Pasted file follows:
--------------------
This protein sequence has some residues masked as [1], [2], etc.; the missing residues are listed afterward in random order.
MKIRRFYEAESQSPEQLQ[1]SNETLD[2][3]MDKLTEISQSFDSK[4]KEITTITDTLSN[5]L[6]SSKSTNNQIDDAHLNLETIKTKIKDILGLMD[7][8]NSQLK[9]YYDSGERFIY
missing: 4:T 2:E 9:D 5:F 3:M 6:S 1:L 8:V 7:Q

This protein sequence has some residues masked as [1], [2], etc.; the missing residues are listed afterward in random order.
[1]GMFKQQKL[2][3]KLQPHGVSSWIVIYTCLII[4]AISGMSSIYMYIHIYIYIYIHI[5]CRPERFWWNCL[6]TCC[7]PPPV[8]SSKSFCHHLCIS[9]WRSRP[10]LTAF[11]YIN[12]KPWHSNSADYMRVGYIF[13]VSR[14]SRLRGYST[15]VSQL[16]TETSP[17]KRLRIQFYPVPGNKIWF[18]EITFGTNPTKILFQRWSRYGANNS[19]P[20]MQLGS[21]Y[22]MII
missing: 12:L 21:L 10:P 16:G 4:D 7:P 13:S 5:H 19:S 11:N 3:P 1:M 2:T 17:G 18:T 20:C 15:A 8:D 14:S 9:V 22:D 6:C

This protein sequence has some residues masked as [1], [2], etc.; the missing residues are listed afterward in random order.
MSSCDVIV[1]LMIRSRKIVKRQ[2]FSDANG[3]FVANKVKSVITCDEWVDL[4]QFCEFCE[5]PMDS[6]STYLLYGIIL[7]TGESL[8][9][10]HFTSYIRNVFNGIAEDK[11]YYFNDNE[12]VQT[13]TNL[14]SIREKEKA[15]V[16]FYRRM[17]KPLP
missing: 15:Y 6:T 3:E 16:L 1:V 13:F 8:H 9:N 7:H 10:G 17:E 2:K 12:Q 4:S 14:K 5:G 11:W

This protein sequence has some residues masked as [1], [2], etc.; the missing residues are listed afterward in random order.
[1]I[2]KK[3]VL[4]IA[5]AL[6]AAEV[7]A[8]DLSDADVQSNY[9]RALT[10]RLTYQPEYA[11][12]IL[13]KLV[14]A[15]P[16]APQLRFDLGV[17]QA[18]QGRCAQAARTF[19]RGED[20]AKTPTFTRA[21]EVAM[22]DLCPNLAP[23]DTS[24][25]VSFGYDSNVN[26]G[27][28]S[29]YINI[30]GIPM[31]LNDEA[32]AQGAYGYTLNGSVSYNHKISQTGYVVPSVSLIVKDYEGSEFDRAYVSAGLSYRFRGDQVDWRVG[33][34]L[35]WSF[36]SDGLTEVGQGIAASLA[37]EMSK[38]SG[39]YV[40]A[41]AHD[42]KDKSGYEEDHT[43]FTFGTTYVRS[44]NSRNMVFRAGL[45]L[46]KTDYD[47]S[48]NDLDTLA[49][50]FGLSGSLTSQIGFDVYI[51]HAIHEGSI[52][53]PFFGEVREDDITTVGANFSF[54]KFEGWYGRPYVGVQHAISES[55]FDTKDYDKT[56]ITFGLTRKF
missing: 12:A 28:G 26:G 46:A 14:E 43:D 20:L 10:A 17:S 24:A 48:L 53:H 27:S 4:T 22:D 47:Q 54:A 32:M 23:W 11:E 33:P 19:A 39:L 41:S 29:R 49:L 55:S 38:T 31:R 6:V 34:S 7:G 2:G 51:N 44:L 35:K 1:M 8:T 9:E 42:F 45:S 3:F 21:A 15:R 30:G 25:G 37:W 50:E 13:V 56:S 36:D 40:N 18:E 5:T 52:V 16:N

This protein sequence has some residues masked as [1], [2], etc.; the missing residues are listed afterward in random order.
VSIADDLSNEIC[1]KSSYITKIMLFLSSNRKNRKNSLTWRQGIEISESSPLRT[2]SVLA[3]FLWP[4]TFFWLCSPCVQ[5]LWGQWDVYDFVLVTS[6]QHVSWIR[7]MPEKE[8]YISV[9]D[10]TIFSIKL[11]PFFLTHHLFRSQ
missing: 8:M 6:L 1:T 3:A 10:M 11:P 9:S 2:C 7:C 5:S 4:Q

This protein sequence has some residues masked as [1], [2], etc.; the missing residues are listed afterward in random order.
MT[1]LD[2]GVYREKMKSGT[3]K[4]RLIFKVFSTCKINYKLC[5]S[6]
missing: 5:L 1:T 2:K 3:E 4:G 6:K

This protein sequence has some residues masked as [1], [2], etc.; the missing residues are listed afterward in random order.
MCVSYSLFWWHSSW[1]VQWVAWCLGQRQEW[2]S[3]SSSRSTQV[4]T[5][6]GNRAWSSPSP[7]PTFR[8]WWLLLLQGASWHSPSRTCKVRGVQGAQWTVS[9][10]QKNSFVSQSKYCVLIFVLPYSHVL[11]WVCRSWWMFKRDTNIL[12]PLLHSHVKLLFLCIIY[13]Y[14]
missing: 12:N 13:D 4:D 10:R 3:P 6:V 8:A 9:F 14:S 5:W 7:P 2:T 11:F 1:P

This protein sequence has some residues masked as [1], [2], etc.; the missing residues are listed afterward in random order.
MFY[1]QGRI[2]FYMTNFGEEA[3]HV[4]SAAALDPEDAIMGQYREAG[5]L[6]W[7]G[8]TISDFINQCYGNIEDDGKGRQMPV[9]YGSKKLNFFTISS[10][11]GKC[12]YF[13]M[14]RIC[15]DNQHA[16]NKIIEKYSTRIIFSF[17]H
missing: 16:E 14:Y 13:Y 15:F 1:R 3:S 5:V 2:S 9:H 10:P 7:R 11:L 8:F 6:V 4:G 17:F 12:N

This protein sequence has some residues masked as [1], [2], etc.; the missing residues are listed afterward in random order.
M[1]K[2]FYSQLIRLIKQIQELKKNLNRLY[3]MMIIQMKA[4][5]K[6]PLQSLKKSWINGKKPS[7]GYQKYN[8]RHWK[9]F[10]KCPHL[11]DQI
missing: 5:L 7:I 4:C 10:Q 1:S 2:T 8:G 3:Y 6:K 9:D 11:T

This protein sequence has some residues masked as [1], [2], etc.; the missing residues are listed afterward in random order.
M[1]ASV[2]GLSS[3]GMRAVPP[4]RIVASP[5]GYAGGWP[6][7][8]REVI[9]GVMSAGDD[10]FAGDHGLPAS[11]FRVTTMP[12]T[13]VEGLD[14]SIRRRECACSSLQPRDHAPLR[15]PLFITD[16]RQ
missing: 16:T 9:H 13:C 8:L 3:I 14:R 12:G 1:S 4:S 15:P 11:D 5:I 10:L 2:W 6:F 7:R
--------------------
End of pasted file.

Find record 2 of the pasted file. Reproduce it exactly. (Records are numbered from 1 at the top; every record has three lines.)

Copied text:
This protein sequence has some residues masked as [1], [2], etc.; the missing residues are listed afterward in random order.
[1]GMFKQQKL[2][3]KLQPHGVSSWIVIYTCLII[4]AISGMSSIYMYIHIYIYIYIHI[5]CRPERFWWNCL[6]TCC[7]PPPV[8]SSKSFCHHLCIS[9]WRSRP[10]LTAF[11]YIN[12]KPWHSNSADYMRVGYIF[13]VSR[14]SRLRGYST[15]VSQL[16]TETSP[17]KRLRIQFYPVPGNKIWF[18]EITFGTNPTKILFQRWSRYGANNS[19]P[20]MQLGS[21]Y[22]MII
missing: 12:L 21:L 10:P 16:G 4:D 7:P 13:S 5:H 19:S 11:N 3:P 1:M 2:T 17:G 18:T 20:C 15:A 8:D 14:S 9:V 22:D 6:C